Letters for January 26, 2006
No judge of character
Asking for Mr. Mayo’s opinion on the legal acumen or emotional stability of a judicial candidate or anyone else for that matter is, in my opinion, akin to asking advice from Eric and Lyle Menendez on child rearing [“Judge not—yet,” Newslines, Jan. 19].
I have worked with Kristen Lucena for many years and believe I know her reasonably well. She is studious, serious, compassionate and has a commitment to justice that would make her a great judge. The judges and attorneys who have endorsed her show she has support from a very diverse group of knowledgeable and experienced people in the legal community. The voters would do well to elect Kristen Lucena to the bench in June.
Leonard D. Goldkind
Feel the warmth
Many thanks to the News & Review for the feature article about Kim Stanley Robinson and his dire warnings concerning global warming [“Fear of a frozen planet,” cover story, Jan. 12]. This may ultimately be the greatest crime of all by the Bush administration—its refusal to take responsibility for our enormous share of green house gases being pumped into the atmosphere. Fortunately, many U.S. states and cities are moving forward with policies to reduce global warming, in spite of Bush and his cronies’ arrogant refusal to get their heads out of the sand. The article about Robinson’s work inspires me to do more in my own life, and try to do more to influence others that we must take this threat extremely seriously—as if our lives depend on it—which they do, along with so very many lives and life systems on this beautiful planet we call home.
So let’s get passionate about creating less greenhouse gases: Get some physical exercise before we turn on the heat (it’s amazing how increasing circulation warms the body!), pull out the long johns, turn down the thermostat, wait a couple of hours to build that fire, turn out the lights we don’t need, walk instead of drive, fix that flat on the bike in the garage, purchase a car that runs on biodiesel or a hybrid, use less stuff, use less stuff, use less stuff. And our local governments—city councils, county board of supervisors—need to hear from us to do municipal planning that minimizes green house gases, maximizes alternative energy sources, to design neighborhoods where people can walk to get their necessities, to educate the public and to take responsibility.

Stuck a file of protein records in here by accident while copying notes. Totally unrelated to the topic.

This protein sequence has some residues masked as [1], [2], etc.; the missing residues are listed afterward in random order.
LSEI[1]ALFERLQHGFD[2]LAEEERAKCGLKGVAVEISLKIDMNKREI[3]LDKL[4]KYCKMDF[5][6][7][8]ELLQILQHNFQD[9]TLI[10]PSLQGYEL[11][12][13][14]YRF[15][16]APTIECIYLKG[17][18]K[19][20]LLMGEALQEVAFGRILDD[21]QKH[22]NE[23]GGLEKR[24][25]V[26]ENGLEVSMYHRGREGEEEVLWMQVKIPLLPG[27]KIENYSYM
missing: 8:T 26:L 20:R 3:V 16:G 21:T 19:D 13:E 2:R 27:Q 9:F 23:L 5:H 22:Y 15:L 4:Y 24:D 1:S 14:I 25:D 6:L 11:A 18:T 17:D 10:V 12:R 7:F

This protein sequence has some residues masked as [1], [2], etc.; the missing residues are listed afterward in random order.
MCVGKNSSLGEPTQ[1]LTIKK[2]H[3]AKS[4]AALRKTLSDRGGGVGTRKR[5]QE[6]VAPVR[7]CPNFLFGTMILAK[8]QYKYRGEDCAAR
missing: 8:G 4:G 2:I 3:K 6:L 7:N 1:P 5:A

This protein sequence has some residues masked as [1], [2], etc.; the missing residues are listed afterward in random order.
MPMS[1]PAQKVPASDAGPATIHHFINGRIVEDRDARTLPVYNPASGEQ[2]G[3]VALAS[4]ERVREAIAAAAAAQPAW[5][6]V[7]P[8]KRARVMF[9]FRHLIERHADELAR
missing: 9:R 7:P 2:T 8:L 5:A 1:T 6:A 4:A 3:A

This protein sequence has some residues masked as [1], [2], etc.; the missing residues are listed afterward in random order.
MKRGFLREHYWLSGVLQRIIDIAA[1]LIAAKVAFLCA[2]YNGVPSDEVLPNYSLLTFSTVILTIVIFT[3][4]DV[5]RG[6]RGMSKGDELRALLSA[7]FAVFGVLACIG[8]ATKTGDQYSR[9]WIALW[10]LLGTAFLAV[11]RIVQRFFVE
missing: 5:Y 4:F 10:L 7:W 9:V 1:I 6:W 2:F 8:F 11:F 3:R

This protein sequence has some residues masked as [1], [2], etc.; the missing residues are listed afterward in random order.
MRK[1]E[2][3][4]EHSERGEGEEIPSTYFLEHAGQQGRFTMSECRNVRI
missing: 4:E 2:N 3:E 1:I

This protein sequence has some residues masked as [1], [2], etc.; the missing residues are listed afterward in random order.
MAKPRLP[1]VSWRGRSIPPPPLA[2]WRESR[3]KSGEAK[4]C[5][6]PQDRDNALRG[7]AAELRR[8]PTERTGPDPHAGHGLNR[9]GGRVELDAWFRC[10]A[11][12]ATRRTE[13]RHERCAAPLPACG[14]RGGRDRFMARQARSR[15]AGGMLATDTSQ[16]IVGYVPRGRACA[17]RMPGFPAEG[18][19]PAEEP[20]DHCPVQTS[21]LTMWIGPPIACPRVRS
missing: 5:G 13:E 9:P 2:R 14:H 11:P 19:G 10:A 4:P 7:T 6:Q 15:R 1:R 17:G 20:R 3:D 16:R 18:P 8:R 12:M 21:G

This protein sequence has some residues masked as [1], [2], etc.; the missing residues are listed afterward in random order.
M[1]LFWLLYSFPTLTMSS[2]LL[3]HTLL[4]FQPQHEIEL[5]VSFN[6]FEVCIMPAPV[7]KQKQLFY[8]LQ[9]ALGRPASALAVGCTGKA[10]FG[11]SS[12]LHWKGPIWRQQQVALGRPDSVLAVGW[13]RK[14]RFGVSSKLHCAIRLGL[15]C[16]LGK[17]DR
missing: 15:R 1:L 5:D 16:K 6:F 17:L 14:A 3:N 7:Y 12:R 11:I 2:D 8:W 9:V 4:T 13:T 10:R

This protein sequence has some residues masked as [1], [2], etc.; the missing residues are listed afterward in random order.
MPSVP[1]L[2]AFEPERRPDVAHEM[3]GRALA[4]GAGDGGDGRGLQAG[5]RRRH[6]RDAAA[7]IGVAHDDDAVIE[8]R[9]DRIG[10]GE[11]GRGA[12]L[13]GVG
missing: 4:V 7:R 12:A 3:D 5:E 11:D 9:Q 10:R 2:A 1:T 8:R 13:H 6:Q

Let’s get passionate about saving our earth home from global warming!
I have been part of groups trying to speak to Wally Herger (to no avail) in the past. He is not in his office and no one knows where he is. I heard on the radio yet another group was at his office trying to speak to him last Friday. He was out of his office and the office staff said they did not know where he was. I have heard this so many times I am beginning to wonder if Wally Herger actually still exists anymore. I think the Taliban is holding him hostage, they just know we won’t pay to get him back so ransom demands are not being publicized. Maybe we should offer a reward of, say, $5, to anyone who can find the missing Wally.
I’m not certain if anyone who read Ms. [Shauna] Heckert’s “call to action” [“Reproductive rights are human rights,” Guest Comment, Jan. 19] will take the time to read this, but in case they do I would like to address a few points in her commentary.